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Show of hands: who else has been given the advice that they could afford a house if they just stopped buying so many lattes? Not only is this incorrect on a variety of levels, it’s also incredibly patronizing. And unfortunately, that’s what a lot of the financial advice for women looks like. No wonder 61 percent of women would rather talk about the details of their death than their money. The patronizing “tips” and stereotypes that we constantly encounter—like, for instance, women are bad at math—breed confusion and shame and send the message that finance is a masculine concern.

Here’s the thing, though—women are actually better investors than men (yep, it’s science). Yet significantly fewer women than men invest. That’s just one of many reasons why normalizing conversations about money, and educating ourselves about finance, is so important.

In that vein, we asked Haley Sacks, the founder and brains behind @mrsdowjones, to tell us which common financial tips she thinks are BS. Read them below and find out what to do instead.

1. You need a lot of money to start investing

“When people say you need lots of money to get started investing, I want to have a stern talking with them! We need to encourage women to invest early, often, and with whatever extra money they have so that they get into the routine of putting surplus cash into the market. Remember—investing is a habit, not a one-time thing. As you earn and save more money, the number you invest will increase. But honey—even if it’s $20 right now—just get started! I am releasing my investing course in June, see you there!”


“Suze Orman famously said that buying $100 of coffee every month is ‘peeing money down the drain’ (lol). And frankly, I disagree. (*Sips store-bought matcha latte.*) There’s no right or wrong way to spend your money! I would rather see you spend intentionally on things that have value to you (we call this value-based spending) and mercilessly cut out the things that don’t than restrict yourself by arbitrary outdated rules—like not buying coffee—that make you miserable in your life. So basically, if a purchase adds value to your life and is important to you, go for it! As long as it fits within your budget and you’re consciously cutting out other things that don’t matter as much. Be conscious, not rule-driven.”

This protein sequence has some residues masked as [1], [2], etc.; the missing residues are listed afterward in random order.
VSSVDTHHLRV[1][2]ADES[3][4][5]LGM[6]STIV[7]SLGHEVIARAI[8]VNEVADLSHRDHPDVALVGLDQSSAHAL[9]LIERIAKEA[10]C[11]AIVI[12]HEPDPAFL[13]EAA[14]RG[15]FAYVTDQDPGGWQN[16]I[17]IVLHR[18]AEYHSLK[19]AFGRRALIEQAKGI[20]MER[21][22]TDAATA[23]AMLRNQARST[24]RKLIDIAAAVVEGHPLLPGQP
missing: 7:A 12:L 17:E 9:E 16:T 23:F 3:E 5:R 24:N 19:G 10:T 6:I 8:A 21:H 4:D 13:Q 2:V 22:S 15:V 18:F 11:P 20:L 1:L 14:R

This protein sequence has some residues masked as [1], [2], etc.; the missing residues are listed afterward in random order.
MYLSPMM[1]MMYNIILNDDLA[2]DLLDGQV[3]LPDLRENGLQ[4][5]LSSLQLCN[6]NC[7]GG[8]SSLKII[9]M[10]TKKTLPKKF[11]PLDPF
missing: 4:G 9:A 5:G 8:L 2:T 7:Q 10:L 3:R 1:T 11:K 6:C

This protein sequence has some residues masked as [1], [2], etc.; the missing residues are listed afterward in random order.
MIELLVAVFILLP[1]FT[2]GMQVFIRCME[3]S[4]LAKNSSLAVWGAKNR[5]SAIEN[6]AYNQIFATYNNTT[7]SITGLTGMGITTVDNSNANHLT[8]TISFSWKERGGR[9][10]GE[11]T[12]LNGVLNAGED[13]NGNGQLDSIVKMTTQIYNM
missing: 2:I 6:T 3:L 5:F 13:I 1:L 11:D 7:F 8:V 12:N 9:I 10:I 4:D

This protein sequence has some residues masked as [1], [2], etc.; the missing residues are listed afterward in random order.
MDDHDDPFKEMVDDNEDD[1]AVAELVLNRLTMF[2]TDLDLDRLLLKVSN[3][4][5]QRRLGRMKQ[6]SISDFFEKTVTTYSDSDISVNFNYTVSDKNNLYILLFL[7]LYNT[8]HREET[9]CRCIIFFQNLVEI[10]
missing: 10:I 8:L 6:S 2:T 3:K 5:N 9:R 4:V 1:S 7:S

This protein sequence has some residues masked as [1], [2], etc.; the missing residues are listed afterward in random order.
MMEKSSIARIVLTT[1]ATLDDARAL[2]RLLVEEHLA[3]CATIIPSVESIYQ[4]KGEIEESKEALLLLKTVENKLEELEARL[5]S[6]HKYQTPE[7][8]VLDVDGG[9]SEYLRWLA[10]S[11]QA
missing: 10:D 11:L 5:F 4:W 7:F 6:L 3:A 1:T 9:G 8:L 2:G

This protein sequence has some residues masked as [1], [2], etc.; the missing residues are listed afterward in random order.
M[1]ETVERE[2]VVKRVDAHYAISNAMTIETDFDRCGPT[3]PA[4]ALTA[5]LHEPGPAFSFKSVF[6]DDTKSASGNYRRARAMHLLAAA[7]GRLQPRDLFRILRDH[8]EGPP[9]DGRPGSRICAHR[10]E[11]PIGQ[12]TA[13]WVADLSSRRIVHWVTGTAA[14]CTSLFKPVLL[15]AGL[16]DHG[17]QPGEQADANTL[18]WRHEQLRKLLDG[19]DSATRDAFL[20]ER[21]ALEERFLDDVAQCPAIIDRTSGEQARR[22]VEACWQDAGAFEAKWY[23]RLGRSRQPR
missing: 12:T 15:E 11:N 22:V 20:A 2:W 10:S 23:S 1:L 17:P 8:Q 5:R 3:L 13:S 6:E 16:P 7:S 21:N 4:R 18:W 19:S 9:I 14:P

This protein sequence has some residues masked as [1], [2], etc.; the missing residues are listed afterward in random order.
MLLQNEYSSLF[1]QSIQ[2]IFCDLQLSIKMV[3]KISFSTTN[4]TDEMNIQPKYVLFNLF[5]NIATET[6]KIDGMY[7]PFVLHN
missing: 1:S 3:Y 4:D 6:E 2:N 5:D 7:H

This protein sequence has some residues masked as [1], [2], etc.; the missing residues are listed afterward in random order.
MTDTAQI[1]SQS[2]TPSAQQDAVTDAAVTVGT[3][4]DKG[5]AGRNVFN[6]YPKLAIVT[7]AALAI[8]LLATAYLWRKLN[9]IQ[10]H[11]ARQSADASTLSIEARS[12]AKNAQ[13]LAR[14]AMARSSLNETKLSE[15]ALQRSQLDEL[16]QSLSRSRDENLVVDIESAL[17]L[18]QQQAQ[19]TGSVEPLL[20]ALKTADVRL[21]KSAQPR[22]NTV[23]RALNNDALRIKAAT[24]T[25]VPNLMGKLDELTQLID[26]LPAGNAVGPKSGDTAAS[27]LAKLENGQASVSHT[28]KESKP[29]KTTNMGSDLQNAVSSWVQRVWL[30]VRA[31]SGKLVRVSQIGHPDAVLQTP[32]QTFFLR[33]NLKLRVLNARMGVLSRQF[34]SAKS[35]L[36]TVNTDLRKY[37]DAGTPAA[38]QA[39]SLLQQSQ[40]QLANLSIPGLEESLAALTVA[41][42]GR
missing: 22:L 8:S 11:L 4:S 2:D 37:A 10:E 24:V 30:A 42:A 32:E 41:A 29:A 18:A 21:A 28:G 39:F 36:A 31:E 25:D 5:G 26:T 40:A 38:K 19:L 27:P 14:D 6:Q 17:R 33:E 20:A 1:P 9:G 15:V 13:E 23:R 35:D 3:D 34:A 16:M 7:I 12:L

3. Credit cards are evil

“Your credit score=your financial GPA! It tells lenders if you’re financially responsible. So if you want to rent a house or lease a car, etc., you have to have a good one. That’s why, when I hear people say credit cards are evil, I want to snap my fingers in their face and say, ‘Oh no you didn’t!’ If you’re new to the credit card scene and concerned you may go overboard with your spending, might I suggest starting with one that has a low limit?”


From Poosh

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